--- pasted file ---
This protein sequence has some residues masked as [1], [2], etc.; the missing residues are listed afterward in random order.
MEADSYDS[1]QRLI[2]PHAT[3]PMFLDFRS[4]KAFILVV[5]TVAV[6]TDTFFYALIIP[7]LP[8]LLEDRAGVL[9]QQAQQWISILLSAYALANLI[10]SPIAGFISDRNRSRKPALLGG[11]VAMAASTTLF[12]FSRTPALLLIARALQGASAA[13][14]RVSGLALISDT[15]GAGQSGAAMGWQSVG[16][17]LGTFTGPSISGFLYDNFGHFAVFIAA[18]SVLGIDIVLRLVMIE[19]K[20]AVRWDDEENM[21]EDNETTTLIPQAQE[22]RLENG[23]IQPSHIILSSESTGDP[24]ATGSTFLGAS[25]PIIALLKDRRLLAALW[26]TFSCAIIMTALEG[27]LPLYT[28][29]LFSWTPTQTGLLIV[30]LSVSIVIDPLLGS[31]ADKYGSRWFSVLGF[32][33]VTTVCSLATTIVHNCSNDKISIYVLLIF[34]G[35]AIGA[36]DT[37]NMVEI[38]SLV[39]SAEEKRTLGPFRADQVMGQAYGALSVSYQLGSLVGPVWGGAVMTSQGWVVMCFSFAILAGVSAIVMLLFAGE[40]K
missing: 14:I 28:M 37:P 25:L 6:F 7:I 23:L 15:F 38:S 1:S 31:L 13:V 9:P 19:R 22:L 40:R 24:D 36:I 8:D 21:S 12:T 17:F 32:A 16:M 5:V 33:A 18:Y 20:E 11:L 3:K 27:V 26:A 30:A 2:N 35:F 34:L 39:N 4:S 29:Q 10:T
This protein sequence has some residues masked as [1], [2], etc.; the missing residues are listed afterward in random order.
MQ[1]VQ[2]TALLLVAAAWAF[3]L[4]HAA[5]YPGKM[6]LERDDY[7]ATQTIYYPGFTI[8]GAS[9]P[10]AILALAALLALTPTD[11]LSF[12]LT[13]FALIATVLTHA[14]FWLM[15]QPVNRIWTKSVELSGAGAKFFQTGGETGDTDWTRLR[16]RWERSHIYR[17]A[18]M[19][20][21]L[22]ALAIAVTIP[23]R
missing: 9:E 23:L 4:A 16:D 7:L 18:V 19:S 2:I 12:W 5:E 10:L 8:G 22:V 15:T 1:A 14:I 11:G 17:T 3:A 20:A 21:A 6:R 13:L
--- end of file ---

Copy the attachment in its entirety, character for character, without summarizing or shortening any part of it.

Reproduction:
This protein sequence has some residues masked as [1], [2], etc.; the missing residues are listed afterward in random order.
MEADSYDS[1]QRLI[2]PHAT[3]PMFLDFRS[4]KAFILVV[5]TVAV[6]TDTFFYALIIP[7]LP[8]LLEDRAGVL[9]QQAQQWISILLSAYALANLI[10]SPIAGFISDRNRSRKPALLGG[11]VAMAASTTLF[12]FSRTPALLLIARALQGASAA[13][14]RVSGLALISDT[15]GAGQSGAAMGWQSVG[16][17]LGTFTGPSISGFLYDNFGHFAVFIAA[18]SVLGIDIVLRLVMIE[19]K[20]AVRWDDEENM[21]EDNETTTLIPQAQE[22]RLENG[23]IQPSHIILSSESTGDP[24]ATGSTFLGAS[25]PIIALLKDRRLLAALW[26]TFSCAIIMTALEG[27]LPLYT[28][29]LFSWTPTQTGLLIV[30]LSVSIVIDPLLGS[31]ADKYGSRWFSVLGF[32][33]VTTVCSLATTIVHNCSNDKISIYVLLIF[34]G[35]AIGA[36]DT[37]NMVEI[38]SLV[39]SAEEKRTLGPFRADQVMGQAYGALSVSYQLGSLVGPVWGGAVMTSQGWVVMCFSFAILAGVSAIVMLLFAGE[40]K
missing: 14:I 28:M 37:P 25:L 6:F 7:I 23:L 15:F 38:S 1:S 31:L 13:V 9:P 19:R 22:L 40:R 24:D 36:I 8:D 21:S 12:T 17:F 32:A 16:M 5:V 33:A 18:Y 20:E 11:L 3:K 27:V 26:A 30:A 2:N 35:F 34:L 39:N 4:S 29:Q 10:T
This protein sequence has some residues masked as [1], [2], etc.; the missing residues are listed afterward in random order.
MQ[1]VQ[2]TALLLVAAAWAF[3]L[4]HAA[5]YPGKM[6]LERDDY[7]ATQTIYYPGFTI[8]GAS[9]P[10]AILALAALLALTPTD[11]LSF[12]LT[13]FALIATVLTHA[14]FWLM[15]QPVNRIWTKSVELSGAGAKFFQTGGETGDTDWTRLR[16]RWERSHIYR[17]A[18]M[19][20][21]L[22]ALAIAVTIP[23]R
missing: 9:E 23:L 4:A 16:D 7:L 18:V 19:S 2:I 12:W 5:E 10:L 8:G 22:V 15:T 1:A 14:I 11:G 17:T 3:A 20:A 21:A 6:R 13:L